Human Rights and Racial Justice
The United States has made significant progress in recent decades on eliminating racism and structural discrimination, but there is still a long way to go and much work to be done to combat all forms of racism and racial discrimination, from the criminal justice system and the housing market to the education system and beyond.
The United States has ratified the International Convention on the Elimination of All Forms of Racial Discrimination (ICERD), but it has failed to fully implement the treaty. As a result, the United States has fallen behind much of the rest of the world in some significant areas of racial justice.
Policies and practices at the federal, state, and local levels continue to disproportionately burden racial and ethnic minorities. Minorities are unfairly victimized by racial profiling. People of color are profiled while they drive, shop, pray, stand on the sidewalk waiting for work, or travel on airplanes, trains, and buses. In addition, racial minorities are often subject to police brutality, unfair housing and loan practices, harsher disciplinary methods in schools, and a subpar quality of education.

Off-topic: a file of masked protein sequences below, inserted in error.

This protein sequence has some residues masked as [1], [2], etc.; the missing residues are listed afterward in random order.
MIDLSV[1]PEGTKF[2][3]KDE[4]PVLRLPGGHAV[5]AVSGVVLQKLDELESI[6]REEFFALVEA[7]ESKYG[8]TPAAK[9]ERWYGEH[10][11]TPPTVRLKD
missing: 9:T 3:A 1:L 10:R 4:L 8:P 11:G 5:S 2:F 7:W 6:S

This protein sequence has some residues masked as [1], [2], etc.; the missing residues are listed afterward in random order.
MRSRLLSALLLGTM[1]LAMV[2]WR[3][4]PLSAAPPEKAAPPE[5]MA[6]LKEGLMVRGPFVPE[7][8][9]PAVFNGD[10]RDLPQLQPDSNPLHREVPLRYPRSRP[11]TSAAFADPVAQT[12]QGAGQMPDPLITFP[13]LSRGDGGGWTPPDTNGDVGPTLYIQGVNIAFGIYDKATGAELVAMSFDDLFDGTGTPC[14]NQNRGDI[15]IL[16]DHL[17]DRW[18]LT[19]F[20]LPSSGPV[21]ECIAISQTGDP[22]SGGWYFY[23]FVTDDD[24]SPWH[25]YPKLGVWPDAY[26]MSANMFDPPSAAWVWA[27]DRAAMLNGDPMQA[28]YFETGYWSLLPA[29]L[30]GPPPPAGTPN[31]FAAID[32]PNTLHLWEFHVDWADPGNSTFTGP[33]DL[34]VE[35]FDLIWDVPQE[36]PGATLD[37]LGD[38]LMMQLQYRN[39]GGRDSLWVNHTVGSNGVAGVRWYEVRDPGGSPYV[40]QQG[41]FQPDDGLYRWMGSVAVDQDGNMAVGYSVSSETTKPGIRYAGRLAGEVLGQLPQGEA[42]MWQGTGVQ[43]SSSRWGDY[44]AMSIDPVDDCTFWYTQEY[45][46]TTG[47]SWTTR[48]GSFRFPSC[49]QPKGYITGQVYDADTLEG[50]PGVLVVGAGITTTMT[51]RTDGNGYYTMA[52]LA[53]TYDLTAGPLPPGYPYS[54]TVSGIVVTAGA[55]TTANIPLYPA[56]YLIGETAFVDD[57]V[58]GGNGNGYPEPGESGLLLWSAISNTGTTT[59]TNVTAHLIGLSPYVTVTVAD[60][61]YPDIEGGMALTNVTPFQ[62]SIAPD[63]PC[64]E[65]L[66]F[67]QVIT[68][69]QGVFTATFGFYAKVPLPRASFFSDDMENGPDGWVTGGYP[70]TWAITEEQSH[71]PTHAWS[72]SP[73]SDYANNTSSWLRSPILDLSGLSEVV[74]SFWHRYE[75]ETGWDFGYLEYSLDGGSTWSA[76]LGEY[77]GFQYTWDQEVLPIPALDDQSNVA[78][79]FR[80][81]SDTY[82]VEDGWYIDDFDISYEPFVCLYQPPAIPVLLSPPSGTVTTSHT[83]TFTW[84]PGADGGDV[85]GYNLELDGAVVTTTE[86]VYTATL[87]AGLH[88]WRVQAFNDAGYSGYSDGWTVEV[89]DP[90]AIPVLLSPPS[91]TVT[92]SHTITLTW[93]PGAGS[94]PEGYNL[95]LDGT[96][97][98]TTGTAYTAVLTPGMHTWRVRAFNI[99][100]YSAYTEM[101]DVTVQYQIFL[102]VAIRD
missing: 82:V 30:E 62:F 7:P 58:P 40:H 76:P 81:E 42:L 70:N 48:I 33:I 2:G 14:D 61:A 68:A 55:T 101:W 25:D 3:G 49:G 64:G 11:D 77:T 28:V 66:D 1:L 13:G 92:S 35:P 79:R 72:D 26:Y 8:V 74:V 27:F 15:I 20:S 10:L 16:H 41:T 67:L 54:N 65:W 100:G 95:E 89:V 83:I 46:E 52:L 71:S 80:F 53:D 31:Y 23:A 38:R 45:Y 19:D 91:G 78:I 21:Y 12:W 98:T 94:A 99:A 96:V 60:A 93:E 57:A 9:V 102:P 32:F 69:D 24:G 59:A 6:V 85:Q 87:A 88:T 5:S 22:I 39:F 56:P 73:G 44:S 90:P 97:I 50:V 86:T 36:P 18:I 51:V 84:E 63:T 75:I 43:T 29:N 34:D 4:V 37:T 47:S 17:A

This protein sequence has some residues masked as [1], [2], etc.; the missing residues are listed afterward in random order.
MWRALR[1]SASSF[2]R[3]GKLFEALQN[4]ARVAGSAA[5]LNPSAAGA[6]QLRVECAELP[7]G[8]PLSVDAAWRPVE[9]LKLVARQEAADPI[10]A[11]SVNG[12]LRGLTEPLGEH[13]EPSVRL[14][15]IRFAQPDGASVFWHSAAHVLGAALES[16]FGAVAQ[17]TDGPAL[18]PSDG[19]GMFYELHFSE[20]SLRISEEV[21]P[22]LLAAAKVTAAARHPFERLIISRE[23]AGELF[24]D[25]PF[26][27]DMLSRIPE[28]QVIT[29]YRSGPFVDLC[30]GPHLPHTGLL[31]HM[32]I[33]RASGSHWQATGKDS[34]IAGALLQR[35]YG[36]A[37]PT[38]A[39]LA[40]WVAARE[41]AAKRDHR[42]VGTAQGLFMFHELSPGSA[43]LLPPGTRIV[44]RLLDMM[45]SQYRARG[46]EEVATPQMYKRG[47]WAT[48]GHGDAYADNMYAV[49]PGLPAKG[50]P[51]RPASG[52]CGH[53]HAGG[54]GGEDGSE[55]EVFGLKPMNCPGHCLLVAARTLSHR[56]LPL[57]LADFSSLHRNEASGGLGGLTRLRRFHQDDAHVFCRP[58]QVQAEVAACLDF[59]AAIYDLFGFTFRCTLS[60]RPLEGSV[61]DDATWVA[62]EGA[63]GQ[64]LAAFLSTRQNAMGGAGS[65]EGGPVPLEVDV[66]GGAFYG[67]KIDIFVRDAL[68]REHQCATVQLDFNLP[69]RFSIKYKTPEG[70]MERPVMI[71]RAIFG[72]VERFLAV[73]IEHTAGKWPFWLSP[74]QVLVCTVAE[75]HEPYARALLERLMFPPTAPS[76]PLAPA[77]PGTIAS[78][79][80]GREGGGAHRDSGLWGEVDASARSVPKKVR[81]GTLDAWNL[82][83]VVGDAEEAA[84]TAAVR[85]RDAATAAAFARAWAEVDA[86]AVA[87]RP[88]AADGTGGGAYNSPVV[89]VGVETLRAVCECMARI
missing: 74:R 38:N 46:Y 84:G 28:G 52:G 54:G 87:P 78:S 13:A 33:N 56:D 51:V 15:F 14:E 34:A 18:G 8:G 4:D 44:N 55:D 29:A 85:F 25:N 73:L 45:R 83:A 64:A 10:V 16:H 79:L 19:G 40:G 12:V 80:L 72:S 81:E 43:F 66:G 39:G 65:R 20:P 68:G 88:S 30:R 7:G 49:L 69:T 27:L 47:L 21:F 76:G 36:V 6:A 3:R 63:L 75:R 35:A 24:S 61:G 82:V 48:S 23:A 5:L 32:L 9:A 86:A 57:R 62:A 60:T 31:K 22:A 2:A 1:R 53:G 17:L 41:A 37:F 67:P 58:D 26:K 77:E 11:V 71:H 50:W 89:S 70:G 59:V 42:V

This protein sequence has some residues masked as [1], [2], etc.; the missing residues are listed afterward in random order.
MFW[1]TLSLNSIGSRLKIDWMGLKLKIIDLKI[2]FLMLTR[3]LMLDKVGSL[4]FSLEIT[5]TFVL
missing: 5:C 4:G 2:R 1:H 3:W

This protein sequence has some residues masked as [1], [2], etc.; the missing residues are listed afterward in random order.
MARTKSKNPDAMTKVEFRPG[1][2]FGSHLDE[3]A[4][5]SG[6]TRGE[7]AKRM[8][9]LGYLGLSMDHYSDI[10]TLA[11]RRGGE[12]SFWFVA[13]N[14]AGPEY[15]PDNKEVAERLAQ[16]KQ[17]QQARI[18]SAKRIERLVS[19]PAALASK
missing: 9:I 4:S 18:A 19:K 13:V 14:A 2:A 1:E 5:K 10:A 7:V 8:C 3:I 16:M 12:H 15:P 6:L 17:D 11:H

Race has been inextricably woven into the fabric of the international human rights framework from the beginning. The ACLU works within this framework to advocate for racial equality and fight discrimination at all levels of government. It calls upon the United States to heed its obligations under international human rights treaties and address these inequalities once and for all, specifically by forming a plan of action to fully comply with ICERD.